Current Fiscal Impact of Immigrants Based on Census and other government survey data, the NRC study concludes that immigrant-headed households currently consume more in public services than they pay in taxes. The current fiscal burden tax revenue minus expenditures imposed on all levels of government by immigrant households is estimated to range from $11 billion to $20 billion and is larger than the report’s estimate of the net gain from having immigrants in the work force. While large in absolute terms, when one considers that total expenditures by all levels of government exceed $2.6 trillion each year, the added fiscal burden is relatively small. However, the findings clearly show that immigrant households are a net drain on public coffers, at least at the present time. Moreover, as is the case with the wage effects of immigration, the negative fiscal consequences are not evenly distributed across the population.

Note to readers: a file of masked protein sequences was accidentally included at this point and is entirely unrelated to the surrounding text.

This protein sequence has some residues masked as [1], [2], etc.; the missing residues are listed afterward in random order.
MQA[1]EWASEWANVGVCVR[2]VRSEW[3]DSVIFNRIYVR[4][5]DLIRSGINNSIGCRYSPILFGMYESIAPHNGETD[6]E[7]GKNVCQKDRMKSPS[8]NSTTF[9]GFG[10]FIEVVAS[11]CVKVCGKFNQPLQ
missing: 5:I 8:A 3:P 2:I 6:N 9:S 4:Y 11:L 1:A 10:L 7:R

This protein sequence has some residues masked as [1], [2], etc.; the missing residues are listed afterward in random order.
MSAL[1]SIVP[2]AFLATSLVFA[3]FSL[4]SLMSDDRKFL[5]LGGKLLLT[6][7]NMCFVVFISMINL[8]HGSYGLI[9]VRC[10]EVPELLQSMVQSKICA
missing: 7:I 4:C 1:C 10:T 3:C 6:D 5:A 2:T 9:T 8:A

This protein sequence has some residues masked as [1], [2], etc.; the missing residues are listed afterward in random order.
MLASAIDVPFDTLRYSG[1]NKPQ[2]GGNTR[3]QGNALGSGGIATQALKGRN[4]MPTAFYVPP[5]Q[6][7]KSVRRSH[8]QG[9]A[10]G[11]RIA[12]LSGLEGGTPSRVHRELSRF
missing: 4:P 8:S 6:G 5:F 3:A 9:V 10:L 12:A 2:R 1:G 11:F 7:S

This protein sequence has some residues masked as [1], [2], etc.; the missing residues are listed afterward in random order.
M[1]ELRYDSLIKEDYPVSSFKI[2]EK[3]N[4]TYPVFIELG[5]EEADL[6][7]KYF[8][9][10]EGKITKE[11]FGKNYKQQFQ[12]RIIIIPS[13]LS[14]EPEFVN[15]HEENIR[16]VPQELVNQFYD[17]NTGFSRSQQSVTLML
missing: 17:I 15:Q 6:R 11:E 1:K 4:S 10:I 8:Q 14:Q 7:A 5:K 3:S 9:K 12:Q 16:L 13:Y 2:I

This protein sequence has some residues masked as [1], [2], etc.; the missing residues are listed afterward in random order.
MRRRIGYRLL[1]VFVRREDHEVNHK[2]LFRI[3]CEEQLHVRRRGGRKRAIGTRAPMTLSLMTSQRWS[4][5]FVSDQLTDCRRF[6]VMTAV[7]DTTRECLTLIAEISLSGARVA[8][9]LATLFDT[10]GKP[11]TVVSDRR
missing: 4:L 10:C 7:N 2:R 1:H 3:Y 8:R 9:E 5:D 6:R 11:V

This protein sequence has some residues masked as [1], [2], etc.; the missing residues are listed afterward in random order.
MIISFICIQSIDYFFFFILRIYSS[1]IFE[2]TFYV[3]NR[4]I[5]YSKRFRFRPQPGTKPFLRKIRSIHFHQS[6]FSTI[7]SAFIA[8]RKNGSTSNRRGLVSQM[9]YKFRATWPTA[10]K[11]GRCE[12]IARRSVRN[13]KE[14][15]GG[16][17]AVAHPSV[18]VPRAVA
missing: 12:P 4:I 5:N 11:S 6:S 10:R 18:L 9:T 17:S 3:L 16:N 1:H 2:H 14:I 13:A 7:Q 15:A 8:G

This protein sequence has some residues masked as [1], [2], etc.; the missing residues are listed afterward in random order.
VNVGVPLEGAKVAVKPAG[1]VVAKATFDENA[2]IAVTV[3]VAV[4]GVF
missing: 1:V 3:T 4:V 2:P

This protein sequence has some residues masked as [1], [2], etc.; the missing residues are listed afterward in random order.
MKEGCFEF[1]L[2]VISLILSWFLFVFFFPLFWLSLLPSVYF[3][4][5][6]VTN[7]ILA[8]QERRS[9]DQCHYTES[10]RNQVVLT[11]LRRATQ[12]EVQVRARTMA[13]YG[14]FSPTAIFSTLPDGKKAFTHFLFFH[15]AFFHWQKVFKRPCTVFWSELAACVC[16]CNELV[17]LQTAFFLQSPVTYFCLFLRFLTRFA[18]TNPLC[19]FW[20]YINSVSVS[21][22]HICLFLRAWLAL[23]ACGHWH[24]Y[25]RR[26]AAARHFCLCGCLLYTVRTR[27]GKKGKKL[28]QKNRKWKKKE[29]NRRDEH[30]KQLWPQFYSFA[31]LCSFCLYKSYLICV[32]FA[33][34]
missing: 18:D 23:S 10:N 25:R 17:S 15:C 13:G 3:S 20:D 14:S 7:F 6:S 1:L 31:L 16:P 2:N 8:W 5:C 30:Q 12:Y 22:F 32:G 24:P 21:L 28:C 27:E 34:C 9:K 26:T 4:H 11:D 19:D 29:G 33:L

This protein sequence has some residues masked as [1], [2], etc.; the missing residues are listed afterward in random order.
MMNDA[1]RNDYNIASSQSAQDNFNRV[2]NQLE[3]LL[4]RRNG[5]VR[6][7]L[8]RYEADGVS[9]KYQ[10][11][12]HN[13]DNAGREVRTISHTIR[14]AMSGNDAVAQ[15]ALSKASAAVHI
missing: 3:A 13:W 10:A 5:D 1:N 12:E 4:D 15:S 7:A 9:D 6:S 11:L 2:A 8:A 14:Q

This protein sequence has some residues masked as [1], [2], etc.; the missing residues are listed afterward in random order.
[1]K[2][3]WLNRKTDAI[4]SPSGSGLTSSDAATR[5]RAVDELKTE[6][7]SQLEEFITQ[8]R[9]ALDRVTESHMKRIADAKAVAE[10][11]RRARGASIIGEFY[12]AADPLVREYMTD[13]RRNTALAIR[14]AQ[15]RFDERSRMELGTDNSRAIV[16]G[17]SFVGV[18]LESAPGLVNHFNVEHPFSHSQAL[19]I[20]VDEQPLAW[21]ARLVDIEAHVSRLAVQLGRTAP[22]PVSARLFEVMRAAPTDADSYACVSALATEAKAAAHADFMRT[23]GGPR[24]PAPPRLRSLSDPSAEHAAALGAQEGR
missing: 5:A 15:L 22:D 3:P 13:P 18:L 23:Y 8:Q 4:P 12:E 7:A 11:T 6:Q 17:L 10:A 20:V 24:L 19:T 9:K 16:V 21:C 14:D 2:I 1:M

Table 3 (below) provides a summary of the current net fiscal impact of immigrant-headed households on the state, local, and federal government in California and New Jersey, the two states examined in detail in Chapter 6 of the NRC study. It indicates that, at the present time, immigrant-headed households use significantly more in public services than they pay in taxes on both the local and state level. In New Jersey, the average immigranstheaded household used $1,484 more in state and locally provided public services than it paid in taxes each year. The figure was $3,463 in California. Multiplying these averages by the total number of immigrant households in each state, and then dividing it by the number of native households, translates into an added tax burden of $232 imposed on each native household in New Jersey and $1,178 in California. In contrast, immigrant households in both states pay more in taxes than they use in services on the federal level. In New Jersey and California, the average immigrant household currently uses $520 and $127 less respectively in federally provided services than they pay in taxes. This translates into a net benefit of $3 and $4 to each native household in the United States. However, this positive effect on the federal budget is insufficient to offset the negative effects at the state and local level, hence the $11 billion to 22 billion overall deficit. The study also finds significant variation between immigrant groups, with European and Canadian immigrants having positive effects and those from Asia and Latin America having negative effects. The differences are primarily due to the age, education profile, and family size of immigrants from different countries.